By John Johnston
The Cincinnati Enquirer
Everyone has a story worth telling. That's the theory, anyway. To test it, Tempo is throwing darts at the phone book. When a dart hits a name, a reporter dials the number and asks if someone in the home will be interviewed.
James Buntain and one of his sons, Ethan Sturgil, 15, stand atop piled-up auto parts in Buntain's Pendleton County salvage yard.|
(Brandi Stafford photo)
| ZOOM |
A dead-end road leads to an unmarked dirt lane. It wends downhill past dozens of broken-down cars and trucks, hundreds of engine blocks stacked like cordwood, and one gravestone.
In a garage at the bottom of the hill, a man hunches over the back of a tow truck. He's up to his elbows in grease. His name is James Buntain. He's a junk man.
"I love what I do," the junk man says.
He's a wiry fellow, 29 years old, with reddish hair and pale blue eyes. His left cheek bulges with chewing tobacco.
He spends his days salvaging junkers, selling the useable parts, sending the rest to recyclers. He does some towing on the side.
His place, which occupies three rural acres near Falmouth, doesn't have a sign, or a name. "If I was going to call it anything," he says, "I'd call it Buntain Salvage."
Hard work built this place. Some heartache, too.
He was the second of six children, and never knew his father. "I grew up on food stamps," the junk man says. "Till I was 11 or 12, I didn't know people had jobs. I thought everybody got welfare."
He dropped out of high school to work. He's held a lot of jobs - in construction and in tobacco fields and in lumberyards. He's driven garbage trucks and he's slung trash into them.
"I've always junked on the side," says Buntain (pronounced BUNT-in). After work each day, he'd collect soda pop cans, copper wire, whatever he could find, and toss it into his mother's '82 Pontiac. Friday nights he cleaned up his junk; Saturdays he sold it.
In time, he got a pickup, and started hauling engine blocks. Then he got a trailer, which allowed him to cart away bigger stuff. And then he got a forklift. "Now," he says, spitting tobacco juice, "I got five." Also, two loaders and three tow trucks.
A good junk man doesn't get too attached to things. A good junk man is willing to part with anything. Or almost anything.
"I just got rid of between 600 and 700 cars," Buntain says. They were everywhere, up and down the hillside, piled five and six deep. Junkers covered every bit of grass, except for a small patch near the gravestone at the top of the hill.
That's where Paula is buried.
Together seven years
Paula Reaser and James Buntain were a couple for seven years. She was older by six years, and had suffered through two failed marriages. They had a child together, named Carl.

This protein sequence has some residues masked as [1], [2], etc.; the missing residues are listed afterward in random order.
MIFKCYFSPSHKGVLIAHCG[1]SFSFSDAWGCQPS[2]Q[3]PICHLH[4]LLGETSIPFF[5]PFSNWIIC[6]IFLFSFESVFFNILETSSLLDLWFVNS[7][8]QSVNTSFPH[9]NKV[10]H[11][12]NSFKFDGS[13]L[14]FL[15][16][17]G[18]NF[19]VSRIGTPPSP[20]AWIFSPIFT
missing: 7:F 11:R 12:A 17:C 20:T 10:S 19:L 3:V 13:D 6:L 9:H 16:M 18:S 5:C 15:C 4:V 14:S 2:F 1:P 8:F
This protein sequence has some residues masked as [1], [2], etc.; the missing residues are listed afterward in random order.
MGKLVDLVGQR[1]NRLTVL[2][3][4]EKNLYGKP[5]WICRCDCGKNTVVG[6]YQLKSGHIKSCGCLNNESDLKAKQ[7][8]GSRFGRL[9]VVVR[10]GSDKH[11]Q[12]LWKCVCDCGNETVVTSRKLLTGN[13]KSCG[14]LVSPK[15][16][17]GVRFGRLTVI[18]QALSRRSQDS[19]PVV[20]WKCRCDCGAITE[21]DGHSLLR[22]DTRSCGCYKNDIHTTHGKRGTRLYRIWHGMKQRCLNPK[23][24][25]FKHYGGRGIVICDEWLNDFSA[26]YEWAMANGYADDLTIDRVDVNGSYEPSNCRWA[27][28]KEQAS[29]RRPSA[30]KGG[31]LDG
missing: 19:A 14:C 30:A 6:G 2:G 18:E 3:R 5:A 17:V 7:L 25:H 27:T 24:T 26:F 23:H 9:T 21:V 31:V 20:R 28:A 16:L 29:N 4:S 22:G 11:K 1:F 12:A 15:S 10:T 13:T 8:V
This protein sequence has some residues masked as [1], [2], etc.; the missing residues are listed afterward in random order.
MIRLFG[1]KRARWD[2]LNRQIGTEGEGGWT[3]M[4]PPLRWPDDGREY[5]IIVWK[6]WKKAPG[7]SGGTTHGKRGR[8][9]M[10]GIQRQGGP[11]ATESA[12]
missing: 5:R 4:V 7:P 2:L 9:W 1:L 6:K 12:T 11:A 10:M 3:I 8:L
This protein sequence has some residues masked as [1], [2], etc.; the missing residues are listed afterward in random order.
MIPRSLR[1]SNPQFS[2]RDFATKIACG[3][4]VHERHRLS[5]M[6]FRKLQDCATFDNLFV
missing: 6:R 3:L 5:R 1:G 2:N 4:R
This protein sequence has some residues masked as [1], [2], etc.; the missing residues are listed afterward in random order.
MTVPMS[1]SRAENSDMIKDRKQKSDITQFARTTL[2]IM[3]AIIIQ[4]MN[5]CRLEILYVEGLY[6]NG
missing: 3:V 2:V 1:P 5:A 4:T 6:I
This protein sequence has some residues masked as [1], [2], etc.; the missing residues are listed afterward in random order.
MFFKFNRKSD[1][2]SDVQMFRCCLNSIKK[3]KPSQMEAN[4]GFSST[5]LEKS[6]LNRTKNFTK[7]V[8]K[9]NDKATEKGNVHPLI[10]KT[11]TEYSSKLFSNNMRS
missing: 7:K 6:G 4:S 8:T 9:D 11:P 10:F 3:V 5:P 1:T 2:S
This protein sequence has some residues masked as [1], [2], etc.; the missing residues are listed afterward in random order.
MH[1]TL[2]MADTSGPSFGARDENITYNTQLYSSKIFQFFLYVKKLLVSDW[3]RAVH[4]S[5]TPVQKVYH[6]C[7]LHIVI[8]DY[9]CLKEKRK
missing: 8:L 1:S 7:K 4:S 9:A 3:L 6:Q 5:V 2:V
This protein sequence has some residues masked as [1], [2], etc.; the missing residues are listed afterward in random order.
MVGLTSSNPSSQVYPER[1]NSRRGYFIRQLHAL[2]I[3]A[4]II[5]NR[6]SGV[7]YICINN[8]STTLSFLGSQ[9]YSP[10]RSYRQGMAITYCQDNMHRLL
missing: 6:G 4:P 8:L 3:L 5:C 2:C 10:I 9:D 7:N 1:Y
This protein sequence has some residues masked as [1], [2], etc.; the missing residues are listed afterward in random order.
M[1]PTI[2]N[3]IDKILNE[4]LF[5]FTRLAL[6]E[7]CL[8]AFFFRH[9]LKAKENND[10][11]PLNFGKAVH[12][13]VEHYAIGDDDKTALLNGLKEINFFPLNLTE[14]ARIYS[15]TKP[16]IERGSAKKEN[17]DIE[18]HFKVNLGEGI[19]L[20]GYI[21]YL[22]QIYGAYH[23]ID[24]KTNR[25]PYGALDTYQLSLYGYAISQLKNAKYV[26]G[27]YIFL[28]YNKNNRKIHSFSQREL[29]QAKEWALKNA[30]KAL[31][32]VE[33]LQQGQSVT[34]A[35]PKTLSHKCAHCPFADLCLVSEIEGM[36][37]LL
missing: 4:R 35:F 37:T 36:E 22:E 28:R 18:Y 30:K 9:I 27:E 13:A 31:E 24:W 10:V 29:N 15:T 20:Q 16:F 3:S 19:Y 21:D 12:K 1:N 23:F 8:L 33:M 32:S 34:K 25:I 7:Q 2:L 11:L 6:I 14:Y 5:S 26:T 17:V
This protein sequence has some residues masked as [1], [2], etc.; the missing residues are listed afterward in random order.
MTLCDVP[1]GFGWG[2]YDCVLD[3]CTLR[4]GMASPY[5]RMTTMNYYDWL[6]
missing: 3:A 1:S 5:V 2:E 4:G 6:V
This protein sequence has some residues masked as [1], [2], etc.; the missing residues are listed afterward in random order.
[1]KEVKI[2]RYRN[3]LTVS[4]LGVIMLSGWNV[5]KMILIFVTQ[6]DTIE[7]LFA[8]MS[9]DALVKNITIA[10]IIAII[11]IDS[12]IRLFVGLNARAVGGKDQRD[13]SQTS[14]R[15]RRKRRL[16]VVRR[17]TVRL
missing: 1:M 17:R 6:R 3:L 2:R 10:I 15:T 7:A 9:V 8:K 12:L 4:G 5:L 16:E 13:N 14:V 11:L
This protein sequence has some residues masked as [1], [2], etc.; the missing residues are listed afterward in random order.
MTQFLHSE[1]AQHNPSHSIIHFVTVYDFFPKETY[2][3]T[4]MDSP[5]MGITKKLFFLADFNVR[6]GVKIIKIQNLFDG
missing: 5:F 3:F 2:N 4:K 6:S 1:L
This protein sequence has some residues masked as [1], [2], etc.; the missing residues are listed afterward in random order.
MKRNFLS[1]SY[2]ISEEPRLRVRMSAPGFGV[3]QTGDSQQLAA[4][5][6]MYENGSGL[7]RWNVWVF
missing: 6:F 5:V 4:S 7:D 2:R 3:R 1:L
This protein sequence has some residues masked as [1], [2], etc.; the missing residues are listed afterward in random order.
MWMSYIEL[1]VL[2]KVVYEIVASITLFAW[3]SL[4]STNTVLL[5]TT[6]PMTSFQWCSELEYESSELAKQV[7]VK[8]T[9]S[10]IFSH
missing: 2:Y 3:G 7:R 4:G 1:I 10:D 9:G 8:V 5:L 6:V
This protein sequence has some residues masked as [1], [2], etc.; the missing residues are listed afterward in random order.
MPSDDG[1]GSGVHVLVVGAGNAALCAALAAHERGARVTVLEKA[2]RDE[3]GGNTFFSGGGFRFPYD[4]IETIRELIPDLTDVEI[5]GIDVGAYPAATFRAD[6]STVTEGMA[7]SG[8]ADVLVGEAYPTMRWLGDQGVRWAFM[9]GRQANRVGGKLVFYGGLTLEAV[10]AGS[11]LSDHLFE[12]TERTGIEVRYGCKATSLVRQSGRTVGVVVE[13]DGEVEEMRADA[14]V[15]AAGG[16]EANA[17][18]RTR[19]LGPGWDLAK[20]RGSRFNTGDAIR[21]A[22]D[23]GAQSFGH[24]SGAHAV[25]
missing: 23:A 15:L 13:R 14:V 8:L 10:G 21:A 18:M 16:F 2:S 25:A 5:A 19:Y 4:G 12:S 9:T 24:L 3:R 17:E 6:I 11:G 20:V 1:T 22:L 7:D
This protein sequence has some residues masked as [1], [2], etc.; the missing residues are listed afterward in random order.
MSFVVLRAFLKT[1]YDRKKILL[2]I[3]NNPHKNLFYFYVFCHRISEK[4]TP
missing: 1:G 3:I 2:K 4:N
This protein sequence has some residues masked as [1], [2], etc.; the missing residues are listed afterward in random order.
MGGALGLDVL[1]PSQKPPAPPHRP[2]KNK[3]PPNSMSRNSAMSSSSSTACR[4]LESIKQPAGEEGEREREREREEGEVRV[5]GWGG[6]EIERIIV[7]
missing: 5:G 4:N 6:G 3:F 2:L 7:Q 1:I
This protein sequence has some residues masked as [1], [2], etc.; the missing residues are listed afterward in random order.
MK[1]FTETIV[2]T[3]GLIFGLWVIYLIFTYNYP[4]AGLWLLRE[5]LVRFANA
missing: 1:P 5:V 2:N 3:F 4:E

Paula had six other children: Four had been placed in foster care and eventually were adopted; another lived in a relative's home. Paula still had custody of a son named Ethan.
She was driving to Falmouth, alone, on an October morning six years ago when she lost control of her pickup. She died that day, at age 29.
Says Buntain: "If she told me once, she told me a thousand times: 'If anything ever happens to me, promise me you'll take care of the kids.' "
Carl was 4; Ethan, 9. Carl was Buntain's own flesh and blood. Ethan was not, but Buntain had been part of the boy's life since he was 2. "I didn't feel like he needed to go anywhere," the junk man says.
And yet, "I knew it was going to be rough getting custody."
At the time, Buntain was a helper on a garbage truck. Home was an 8-by-12 foot outbuilding he shared with Paula. The two boys lived with Buntain's mother, Ruby Biery, in a trailer just up the hill.
To have any chance of becoming Ethan's legal guardian, Buntain knew he would have to prove in court that he could provide for the boys. So within a couple of weeks, he got a commercial driver's license and became a garbage truck driver, which boosted his pay. He took another job building pallets at night. He continued junking, often taking the boys with him.
Somehow, he also found time to start building a house. "You can't take care of kids," he says, "if you ain't got a house for 'em to live in." He did most of the work himself.
Eight months later, Buntain was awarded legal guardianship of Ethan.
Since then, the junk business has grown. So have the boys. Carl is 10. Ethan, at 15, is only 14 years younger than the man he calls Dad.
"He's been a good dad," Ethan says. "Sometimes we butt heads. We're mad at each other for a few days, and the next day, we're happy.
"We love each other."
A father-son business?
Ethan is a freshman at Pendleton County High School. He talks about being the first one in his family to graduate. Buntain knows it will be a struggle. The boy is a lot like he was at that age.
"Ethan will get in the oil, he'll get in the grease, he'll catch on to mechanical (things) so quick," the junk man says. "But when it comes to doing school work, he gets frustrated, he throws fits, he don't want to do it."
It's not inconceivable that someday they might become business partners. They've talked some about that.
If the place had a name, it might be called Buntain Salvage. Passersby might not see anything here worth keeping.
The junk man knows better.
Junk man salvages a family
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